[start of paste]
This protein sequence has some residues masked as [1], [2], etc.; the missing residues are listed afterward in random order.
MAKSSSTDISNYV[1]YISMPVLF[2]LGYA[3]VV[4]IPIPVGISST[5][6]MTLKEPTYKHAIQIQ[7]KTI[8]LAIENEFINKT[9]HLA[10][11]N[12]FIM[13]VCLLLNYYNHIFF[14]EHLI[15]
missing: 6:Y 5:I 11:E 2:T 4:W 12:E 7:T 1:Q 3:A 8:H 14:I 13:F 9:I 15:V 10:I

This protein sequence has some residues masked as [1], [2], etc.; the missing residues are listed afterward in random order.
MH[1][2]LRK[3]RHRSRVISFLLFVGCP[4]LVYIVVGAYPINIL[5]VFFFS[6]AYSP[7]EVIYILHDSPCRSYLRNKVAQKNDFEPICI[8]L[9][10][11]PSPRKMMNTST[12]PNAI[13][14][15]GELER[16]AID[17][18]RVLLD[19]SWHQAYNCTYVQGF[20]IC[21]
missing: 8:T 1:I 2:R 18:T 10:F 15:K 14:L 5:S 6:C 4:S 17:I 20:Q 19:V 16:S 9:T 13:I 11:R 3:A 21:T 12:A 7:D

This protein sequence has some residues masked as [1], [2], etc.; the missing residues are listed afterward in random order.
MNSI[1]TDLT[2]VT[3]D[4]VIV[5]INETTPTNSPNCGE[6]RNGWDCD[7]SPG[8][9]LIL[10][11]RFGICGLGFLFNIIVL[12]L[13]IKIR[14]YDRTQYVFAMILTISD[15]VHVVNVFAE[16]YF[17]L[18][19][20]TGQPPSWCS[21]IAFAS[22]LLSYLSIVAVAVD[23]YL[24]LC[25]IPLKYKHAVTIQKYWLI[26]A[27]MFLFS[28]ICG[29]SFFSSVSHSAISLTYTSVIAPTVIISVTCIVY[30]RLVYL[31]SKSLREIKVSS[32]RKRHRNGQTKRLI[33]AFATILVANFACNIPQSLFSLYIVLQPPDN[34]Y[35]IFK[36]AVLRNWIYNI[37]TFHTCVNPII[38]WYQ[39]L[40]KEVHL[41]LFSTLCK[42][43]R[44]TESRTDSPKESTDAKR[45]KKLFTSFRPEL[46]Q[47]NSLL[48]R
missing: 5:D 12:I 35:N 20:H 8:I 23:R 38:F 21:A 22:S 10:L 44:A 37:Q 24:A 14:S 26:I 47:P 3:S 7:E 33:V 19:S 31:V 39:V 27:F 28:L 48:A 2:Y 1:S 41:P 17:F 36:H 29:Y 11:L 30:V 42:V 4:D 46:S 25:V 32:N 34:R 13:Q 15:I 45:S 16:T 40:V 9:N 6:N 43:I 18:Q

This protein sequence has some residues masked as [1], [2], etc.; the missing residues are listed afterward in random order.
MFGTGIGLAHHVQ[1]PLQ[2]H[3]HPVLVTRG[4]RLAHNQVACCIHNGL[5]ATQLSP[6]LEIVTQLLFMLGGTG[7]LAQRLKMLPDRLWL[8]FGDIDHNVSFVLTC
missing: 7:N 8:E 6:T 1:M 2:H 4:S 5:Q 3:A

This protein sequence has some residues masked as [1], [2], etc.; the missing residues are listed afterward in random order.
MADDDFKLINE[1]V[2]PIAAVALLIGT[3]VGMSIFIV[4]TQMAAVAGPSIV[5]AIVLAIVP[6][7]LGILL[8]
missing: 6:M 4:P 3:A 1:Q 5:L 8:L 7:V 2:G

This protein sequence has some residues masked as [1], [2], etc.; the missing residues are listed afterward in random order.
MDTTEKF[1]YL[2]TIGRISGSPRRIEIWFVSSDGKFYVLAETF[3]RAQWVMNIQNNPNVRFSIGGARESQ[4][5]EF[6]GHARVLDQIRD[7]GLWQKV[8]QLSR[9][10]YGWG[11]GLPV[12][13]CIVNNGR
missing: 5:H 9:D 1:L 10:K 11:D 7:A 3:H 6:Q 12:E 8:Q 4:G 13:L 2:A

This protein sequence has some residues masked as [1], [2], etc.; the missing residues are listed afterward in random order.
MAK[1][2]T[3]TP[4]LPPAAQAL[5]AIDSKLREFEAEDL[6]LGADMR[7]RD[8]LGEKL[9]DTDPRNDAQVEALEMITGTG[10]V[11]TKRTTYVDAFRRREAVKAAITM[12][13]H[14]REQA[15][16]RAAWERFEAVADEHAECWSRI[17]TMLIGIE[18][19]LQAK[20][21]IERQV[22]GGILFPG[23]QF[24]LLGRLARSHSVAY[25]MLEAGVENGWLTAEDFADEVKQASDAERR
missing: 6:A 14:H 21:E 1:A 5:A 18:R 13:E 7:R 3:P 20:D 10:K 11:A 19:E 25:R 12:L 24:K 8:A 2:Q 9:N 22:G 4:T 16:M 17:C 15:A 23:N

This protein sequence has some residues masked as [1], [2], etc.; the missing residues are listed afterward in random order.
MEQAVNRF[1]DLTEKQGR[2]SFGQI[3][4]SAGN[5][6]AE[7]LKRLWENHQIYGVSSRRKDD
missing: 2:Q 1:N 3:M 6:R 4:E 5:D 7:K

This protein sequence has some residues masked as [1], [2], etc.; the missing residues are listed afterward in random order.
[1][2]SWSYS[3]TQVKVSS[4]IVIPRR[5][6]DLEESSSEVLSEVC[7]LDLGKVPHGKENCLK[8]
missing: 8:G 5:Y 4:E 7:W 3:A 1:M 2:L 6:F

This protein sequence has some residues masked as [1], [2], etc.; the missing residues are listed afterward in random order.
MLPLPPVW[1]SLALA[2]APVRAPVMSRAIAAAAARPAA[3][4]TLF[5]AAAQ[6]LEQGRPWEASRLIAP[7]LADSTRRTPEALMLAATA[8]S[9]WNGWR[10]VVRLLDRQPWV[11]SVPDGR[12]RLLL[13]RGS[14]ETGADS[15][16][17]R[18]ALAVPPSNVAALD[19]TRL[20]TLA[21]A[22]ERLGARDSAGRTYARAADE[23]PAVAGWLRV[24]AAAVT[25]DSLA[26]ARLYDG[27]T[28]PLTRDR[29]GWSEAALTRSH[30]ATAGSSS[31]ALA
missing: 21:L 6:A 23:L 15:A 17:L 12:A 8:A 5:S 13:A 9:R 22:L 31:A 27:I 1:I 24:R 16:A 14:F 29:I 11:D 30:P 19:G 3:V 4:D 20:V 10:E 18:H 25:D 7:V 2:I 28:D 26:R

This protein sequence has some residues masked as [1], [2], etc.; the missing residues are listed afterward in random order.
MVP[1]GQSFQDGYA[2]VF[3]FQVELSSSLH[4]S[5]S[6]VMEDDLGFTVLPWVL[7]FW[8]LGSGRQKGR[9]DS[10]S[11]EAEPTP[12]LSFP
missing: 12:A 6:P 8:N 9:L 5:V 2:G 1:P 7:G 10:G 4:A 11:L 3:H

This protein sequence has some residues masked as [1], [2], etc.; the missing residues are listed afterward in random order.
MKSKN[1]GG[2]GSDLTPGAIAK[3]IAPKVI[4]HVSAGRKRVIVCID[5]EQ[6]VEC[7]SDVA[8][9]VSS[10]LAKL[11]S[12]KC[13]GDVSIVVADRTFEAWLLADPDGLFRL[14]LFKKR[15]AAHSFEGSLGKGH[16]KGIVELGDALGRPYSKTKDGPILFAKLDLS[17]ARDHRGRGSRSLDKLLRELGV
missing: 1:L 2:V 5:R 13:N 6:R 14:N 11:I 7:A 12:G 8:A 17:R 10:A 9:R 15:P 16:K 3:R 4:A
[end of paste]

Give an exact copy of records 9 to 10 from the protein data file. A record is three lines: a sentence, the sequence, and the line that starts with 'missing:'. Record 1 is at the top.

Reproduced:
This protein sequence has some residues masked as [1], [2], etc.; the missing residues are listed afterward in random order.
[1][2]SWSYS[3]TQVKVSS[4]IVIPRR[5][6]DLEESSSEVLSEVC[7]LDLGKVPHGKENCLK[8]
missing: 8:G 5:Y 4:E 7:W 3:A 1:M 2:L 6:F

This protein sequence has some residues masked as [1], [2], etc.; the missing residues are listed afterward in random order.
MLPLPPVW[1]SLALA[2]APVRAPVMSRAIAAAAARPAA[3][4]TLF[5]AAAQ[6]LEQGRPWEASRLIAP[7]LADSTRRTPEALMLAATA[8]S[9]WNGWR[10]VVRLLDRQPWV[11]SVPDGR[12]RLLL[13]RGS[14]ETGADS[15][16][17]R[18]ALAVPPSNVAALD[19]TRL[20]TLA[21]A[22]ERLGARDSAGRTYARAADE[23]PAVAGWLRV[24]AAAVT[25]DSLA[26]ARLYDG[27]T[28]PLTRDR[29]GWSEAALTRSH[30]ATAGSSS[31]ALA
missing: 21:L 6:A 23:L 15:A 17:L 12:A 8:A 5:S 13:A 9:R 22:L 31:A 27:I 1:I 24:R 16:A 14:F 29:I 11:D 30:P 19:G 3:V 4:D 20:V 10:E 18:H 25:D 7:V 2:I 28:D 26:R